California officials mishandled child-abuse program, audit says
California state officials have mismanaged a program aimed at preventing childhood injuries and abuse, spending too much on administration and allowing a disruption in grant funds when a contract lapsed, the state auditor found Tuesday.
The report by state auditor Elaine Howle focused on the state’s Kids’ Plates Program, which allows Californians to buy special license plates with themes including "Have a Heart" and "Be a Star" to help raise up to $1.5 million annually for grants to programs preventing childhood injuries and abuse.
The audit found that the Department of Health Services and the Department of Public Health violated state law by hiring a private contractor, the San Diego State University Research Foundation, to manage the Kids' Plates Program from 2004 to 2010. The law prohibits use of private contractors when state employees can do the work.
In 2010, the state realized the violation and ended the contract. "Because the research foundation had been operating without a contract, it was not able to award any grants to prevent unintentional childhood injuries between July 2010 and May 2011," Howle wrote in a letter to Gov. Jerry Brown and legislative leaders.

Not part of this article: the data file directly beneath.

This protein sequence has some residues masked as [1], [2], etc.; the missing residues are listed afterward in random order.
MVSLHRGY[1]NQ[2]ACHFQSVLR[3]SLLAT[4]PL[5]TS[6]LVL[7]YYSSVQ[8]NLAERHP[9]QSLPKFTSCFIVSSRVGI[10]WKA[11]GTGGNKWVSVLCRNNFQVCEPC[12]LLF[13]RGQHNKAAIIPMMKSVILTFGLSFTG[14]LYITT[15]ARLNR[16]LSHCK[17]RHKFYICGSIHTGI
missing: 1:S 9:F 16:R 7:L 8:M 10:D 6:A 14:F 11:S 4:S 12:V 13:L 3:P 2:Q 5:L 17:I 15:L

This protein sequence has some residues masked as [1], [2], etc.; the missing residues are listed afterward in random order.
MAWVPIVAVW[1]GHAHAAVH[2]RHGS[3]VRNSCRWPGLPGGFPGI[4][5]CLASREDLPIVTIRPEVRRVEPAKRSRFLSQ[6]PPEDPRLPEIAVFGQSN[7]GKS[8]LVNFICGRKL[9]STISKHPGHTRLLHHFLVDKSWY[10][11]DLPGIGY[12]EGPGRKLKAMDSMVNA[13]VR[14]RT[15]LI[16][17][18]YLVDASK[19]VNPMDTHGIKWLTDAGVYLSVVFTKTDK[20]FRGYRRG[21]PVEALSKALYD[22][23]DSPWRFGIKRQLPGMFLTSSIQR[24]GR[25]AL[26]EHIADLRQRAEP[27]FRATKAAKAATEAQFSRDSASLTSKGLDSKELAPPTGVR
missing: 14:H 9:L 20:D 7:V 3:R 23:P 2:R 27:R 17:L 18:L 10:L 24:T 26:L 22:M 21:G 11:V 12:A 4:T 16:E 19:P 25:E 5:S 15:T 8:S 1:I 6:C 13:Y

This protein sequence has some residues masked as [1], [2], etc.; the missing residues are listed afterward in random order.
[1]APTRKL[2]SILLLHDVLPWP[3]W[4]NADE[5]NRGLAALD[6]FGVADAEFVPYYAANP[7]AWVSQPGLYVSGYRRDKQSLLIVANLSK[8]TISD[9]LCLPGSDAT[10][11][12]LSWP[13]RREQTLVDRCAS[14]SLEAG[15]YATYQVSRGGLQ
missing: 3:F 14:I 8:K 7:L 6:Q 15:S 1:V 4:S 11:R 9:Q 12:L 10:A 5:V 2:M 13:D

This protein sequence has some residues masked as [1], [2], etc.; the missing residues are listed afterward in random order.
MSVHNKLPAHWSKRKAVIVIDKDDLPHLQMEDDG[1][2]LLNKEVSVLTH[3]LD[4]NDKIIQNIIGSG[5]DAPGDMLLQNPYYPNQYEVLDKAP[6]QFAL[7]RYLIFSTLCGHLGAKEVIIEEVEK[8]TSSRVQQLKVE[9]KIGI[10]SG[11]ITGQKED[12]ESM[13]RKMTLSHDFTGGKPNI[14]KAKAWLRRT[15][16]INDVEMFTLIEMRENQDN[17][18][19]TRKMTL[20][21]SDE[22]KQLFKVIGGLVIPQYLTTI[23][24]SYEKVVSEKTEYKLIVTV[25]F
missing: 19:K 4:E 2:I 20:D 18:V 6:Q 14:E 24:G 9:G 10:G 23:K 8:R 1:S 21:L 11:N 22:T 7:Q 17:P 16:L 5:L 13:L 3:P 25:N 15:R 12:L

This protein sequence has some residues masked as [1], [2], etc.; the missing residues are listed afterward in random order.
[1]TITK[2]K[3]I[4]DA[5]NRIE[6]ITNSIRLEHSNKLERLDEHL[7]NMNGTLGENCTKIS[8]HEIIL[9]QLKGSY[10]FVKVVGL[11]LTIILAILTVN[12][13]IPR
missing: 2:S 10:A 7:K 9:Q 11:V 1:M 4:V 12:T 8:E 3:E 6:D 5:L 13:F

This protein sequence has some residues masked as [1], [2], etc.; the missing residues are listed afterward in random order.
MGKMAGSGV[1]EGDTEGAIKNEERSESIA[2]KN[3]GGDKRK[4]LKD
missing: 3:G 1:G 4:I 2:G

In addition, roughly 40% of the money provided during a four-year period, or nearly $2.1 million, was spent on the research foundation’s administrative costs for the Kids’ Plates Program.
She said the foundation filed a $300,000 claim for administrative services and was paid the money by the state.
"Nearly two years after it stopped contracting with the research foundation, Public Health awarded 115 grants to community agencies, but it did not comply with its own contracting procedures when it awarded these grants," Howle wrote. [Updated at 3:33 pm to include department response.]
The California Department of Public Health is working to implement the recommendations of the audit, said agency spokeswoman Anita Gore. ``The current administration at CDPH is working to ensure that the funds are used as they are intended and is utilizing the (audit) report findings to prompt review of its contract management procedures.’’
— Patrick McGreevy in Sacramento